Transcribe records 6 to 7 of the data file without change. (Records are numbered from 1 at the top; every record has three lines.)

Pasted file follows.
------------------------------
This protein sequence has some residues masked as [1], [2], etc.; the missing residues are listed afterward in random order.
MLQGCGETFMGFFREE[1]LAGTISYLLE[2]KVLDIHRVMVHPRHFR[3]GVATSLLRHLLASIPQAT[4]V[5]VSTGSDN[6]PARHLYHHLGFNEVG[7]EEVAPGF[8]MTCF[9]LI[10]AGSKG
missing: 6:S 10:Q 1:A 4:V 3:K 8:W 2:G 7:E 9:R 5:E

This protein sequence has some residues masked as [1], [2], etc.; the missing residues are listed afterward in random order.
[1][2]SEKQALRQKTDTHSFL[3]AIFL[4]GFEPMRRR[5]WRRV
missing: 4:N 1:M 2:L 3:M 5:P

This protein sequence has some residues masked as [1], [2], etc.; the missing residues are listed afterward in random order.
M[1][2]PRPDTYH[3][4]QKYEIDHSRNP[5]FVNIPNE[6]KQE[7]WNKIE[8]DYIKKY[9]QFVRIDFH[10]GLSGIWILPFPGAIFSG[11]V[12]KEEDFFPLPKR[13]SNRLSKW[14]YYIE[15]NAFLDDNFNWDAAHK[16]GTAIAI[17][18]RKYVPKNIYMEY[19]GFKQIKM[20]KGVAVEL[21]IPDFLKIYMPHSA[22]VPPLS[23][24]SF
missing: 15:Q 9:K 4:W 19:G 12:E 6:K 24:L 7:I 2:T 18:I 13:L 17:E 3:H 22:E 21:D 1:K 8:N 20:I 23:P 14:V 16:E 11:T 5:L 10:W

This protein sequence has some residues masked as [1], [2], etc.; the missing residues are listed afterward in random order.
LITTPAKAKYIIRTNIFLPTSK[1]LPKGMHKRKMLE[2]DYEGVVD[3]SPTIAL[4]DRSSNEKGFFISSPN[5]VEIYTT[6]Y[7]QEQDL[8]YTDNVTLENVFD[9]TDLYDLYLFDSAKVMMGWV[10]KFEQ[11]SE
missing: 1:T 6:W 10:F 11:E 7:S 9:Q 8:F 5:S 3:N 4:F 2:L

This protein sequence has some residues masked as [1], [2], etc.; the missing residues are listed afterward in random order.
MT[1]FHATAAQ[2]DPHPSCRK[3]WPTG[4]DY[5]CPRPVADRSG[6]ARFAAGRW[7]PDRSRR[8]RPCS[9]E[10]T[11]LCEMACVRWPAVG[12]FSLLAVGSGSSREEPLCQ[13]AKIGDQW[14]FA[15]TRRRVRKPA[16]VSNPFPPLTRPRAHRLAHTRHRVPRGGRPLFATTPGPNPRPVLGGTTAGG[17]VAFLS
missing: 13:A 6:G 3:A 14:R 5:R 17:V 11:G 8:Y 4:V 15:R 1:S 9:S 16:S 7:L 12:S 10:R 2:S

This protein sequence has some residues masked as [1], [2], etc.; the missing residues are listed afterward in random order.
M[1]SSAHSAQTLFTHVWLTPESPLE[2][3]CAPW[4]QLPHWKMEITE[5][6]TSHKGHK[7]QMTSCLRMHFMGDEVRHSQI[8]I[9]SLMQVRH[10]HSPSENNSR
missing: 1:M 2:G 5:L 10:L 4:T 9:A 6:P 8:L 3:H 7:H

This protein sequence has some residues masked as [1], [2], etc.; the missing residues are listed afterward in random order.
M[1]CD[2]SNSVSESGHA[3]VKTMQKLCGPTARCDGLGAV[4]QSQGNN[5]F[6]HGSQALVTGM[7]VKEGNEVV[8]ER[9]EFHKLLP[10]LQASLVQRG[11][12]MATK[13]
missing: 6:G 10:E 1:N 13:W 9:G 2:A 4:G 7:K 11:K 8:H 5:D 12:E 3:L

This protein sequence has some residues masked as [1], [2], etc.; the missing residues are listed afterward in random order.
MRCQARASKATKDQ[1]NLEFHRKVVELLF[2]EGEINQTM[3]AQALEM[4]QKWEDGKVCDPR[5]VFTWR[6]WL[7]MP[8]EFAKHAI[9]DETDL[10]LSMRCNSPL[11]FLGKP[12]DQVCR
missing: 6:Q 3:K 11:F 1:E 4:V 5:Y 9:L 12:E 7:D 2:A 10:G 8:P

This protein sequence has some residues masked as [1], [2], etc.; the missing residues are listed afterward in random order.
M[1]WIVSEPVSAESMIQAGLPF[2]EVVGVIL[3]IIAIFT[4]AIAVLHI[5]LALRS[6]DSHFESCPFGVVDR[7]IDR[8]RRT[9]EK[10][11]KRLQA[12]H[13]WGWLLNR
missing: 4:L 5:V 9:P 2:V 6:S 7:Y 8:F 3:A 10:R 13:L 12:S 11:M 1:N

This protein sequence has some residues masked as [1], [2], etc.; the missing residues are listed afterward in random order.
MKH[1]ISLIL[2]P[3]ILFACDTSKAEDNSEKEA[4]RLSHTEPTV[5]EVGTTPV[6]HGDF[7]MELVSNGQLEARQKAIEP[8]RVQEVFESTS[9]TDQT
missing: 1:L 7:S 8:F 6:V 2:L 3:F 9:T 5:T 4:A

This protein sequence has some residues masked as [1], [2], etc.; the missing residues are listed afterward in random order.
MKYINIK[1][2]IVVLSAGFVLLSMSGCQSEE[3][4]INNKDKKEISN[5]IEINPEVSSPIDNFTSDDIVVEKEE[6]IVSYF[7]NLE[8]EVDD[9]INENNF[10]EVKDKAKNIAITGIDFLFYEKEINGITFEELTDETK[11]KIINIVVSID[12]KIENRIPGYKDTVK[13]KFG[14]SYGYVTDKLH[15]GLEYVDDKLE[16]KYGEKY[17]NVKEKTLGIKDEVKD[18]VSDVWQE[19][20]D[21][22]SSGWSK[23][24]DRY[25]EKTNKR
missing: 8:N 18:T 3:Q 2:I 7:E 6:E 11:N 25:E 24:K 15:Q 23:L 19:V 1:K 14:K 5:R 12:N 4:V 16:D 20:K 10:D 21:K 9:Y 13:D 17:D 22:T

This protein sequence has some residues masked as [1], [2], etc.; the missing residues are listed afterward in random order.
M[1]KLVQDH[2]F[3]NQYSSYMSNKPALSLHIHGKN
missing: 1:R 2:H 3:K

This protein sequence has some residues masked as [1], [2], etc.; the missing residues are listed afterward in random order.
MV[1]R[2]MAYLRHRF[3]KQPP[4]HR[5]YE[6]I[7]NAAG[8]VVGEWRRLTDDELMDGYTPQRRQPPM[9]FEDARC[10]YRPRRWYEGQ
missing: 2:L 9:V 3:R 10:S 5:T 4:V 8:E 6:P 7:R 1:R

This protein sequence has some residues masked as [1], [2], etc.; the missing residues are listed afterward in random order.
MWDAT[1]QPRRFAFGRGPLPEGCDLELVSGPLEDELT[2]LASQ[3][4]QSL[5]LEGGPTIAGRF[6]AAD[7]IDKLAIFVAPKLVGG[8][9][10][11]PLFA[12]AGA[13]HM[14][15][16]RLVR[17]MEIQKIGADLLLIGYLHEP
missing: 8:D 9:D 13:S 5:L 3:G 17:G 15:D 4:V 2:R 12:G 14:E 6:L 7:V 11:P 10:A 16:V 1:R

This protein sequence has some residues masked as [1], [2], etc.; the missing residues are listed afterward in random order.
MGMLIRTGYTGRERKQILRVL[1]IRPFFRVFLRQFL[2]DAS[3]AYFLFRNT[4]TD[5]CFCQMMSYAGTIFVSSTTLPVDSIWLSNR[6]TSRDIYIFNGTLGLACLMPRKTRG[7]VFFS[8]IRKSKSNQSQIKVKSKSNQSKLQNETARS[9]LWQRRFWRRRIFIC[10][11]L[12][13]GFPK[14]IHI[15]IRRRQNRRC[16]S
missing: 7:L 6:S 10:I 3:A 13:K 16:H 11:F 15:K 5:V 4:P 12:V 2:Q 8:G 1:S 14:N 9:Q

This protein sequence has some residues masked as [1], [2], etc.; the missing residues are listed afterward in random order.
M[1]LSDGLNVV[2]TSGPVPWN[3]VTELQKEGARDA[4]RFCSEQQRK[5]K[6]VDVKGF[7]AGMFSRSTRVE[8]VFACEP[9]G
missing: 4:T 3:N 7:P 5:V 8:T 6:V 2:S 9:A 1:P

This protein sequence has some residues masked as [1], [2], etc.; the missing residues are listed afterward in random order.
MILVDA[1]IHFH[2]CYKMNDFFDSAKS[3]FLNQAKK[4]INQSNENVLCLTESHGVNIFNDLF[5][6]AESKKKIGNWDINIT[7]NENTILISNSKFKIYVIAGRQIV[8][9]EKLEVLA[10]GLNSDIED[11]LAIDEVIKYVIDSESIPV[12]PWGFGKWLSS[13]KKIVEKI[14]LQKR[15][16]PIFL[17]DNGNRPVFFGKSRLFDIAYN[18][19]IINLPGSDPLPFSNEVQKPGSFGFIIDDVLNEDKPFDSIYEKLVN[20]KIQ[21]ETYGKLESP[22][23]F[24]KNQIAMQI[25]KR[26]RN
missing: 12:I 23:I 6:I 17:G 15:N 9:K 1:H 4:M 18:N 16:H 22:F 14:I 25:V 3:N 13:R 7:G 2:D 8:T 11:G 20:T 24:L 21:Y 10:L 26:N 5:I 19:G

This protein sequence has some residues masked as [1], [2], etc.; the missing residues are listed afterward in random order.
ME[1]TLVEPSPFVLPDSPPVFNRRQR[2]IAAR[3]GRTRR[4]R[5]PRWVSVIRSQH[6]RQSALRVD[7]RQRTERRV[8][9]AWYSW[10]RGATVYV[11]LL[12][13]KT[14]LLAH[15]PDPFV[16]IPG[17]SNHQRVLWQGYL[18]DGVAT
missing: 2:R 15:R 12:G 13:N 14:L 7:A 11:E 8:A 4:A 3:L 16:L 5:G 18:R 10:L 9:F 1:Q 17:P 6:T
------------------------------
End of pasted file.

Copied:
This protein sequence has some residues masked as [1], [2], etc.; the missing residues are listed afterward in random order.
M[1]SSAHSAQTLFTHVWLTPESPLE[2][3]CAPW[4]QLPHWKMEITE[5][6]TSHKGHK[7]QMTSCLRMHFMGDEVRHSQI[8]I[9]SLMQVRH[10]HSPSENNSR
missing: 1:M 2:G 5:L 10:L 4:T 9:A 6:P 8:L 3:H 7:H

This protein sequence has some residues masked as [1], [2], etc.; the missing residues are listed afterward in random order.
M[1]CD[2]SNSVSESGHA[3]VKTMQKLCGPTARCDGLGAV[4]QSQGNN[5]F[6]HGSQALVTGM[7]VKEGNEVV[8]ER[9]EFHKLLP[10]LQASLVQRG[11][12]MATK[13]
missing: 6:G 10:E 1:N 13:W 9:G 2:A 4:G 7:K 11:K 8:H 5:D 12:E 3:L